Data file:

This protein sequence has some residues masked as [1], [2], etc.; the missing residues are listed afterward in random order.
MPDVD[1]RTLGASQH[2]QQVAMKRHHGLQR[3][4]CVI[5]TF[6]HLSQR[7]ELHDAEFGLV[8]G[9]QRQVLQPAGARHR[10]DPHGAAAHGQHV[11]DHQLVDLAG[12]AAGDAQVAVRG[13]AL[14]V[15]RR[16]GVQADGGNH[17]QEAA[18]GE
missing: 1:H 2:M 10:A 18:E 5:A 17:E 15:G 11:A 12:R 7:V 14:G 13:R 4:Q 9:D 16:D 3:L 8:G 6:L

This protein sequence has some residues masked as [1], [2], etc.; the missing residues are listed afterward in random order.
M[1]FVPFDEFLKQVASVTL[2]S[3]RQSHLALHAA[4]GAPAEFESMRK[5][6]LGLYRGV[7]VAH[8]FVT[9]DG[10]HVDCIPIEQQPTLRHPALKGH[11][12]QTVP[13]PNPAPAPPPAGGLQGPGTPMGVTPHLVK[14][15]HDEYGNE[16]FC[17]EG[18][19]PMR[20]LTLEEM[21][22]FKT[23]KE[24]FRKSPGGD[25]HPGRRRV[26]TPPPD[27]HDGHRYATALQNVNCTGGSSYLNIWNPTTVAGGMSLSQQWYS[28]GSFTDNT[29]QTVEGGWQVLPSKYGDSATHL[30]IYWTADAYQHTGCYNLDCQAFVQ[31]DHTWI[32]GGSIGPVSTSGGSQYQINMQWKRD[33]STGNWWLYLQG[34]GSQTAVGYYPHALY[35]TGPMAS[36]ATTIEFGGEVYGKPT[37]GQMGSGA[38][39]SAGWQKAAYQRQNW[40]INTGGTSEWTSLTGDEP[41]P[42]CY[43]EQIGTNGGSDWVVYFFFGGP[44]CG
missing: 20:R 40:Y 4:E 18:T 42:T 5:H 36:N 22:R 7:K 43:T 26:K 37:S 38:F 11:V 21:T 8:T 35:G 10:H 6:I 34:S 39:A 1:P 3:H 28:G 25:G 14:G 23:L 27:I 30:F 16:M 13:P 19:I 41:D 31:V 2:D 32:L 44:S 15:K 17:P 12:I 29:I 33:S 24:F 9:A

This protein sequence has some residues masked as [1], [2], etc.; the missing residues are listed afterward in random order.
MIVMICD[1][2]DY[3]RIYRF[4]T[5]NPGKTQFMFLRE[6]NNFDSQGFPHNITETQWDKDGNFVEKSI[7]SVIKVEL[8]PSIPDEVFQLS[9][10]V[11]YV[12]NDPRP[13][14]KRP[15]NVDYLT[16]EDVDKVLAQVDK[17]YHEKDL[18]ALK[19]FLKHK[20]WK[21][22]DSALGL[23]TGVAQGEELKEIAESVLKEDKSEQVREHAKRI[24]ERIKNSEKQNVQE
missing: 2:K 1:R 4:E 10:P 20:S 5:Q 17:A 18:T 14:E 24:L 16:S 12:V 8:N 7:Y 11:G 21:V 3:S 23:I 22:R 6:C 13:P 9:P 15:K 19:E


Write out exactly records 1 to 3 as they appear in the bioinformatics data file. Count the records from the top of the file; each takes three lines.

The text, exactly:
This protein sequence has some residues masked as [1], [2], etc.; the missing residues are listed afterward in random order.
MPDVD[1]RTLGASQH[2]QQVAMKRHHGLQR[3][4]CVI[5]TF[6]HLSQR[7]ELHDAEFGLV[8]G[9]QRQVLQPAGARHR[10]DPHGAAAHGQHV[11]DHQLVDLAG[12]AAGDAQVAVRG[13]AL[14]V[15]RR[16]GVQADGGNH[17]QEAA[18]GE
missing: 1:H 2:M 10:A 18:E 5:A 17:E 15:G 11:A 12:R 7:V 14:G 13:R 4:Q 9:D 16:D 3:L 8:G 6:L

This protein sequence has some residues masked as [1], [2], etc.; the missing residues are listed afterward in random order.
M[1]FVPFDEFLKQVASVTL[2]S[3]RQSHLALHAA[4]GAPAEFESMRK[5][6]LGLYRGV[7]VAH[8]FVT[9]DG[10]HVDCIPIEQQPTLRHPALKGH[11][12]QTVP[13]PNPAPAPPPAGGLQGPGTPMGVTPHLVK[14][15]HDEYGNE[16]FC[17]EG[18][19]PMR[20]LTLEEM[21][22]FKT[23]KE[24]FRKSPGGD[25]HPGRRRV[26]TPPPD[27]HDGHRYATALQNVNCTGGSSYLNIWNPTTVAGGMSLSQQWYS[28]GSFTDNT[29]QTVEGGWQVLPSKYGDSATHL[30]IYWTADAYQHTGCYNLDCQAFVQ[31]DHTWI[32]GGSIGPVSTSGGSQYQINMQWKRD[33]STGNWWLYLQG[34]GSQTAVGYYPHALY[35]TGPMAS[36]ATTIEFGGEVYGKPT[37]GQMGSGA[38][39]SAGWQKAAYQRQNW[40]INTGGTSEWTSLTGDEP[41]P[42]CY[43]EQIGTNGGSDWVVYFFFGGP[44]CG
missing: 20:R 40:Y 4:E 18:T 42:T 5:H 36:N 22:R 7:K 43:T 26:K 37:S 38:F 11:V 21:T 8:T 35:G 10:H 6:I 34:S 39:A 1:P 3:H 28:G 25:G 14:G 23:L 27:I 30:F 16:M 13:P 19:I 41:D 31:V 2:D 32:L 44:S 15:K 17:P 12:I 29:I 33:S 24:F 9:A

This protein sequence has some residues masked as [1], [2], etc.; the missing residues are listed afterward in random order.
MIVMICD[1][2]DY[3]RIYRF[4]T[5]NPGKTQFMFLRE[6]NNFDSQGFPHNITETQWDKDGNFVEKSI[7]SVIKVEL[8]PSIPDEVFQLS[9][10]V[11]YV[12]NDPRP[13][14]KRP[15]NVDYLT[16]EDVDKVLAQVDK[17]YHEKDL[18]ALK[19]FLKHK[20]WK[21][22]DSALGL[23]TGVAQGEELKEIAESVLKEDKSEQVREHAKRI[24]ERIKNSEKQNVQE
missing: 2:K 1:R 4:E 10:P 20:S 5:Q 17:A 18:T 14:E 24:L 16:S 12:V 8:N 7:Y 11:G 21:V 3:S 23:I 22:R 6:C 13:P 9:P 15:K 19:E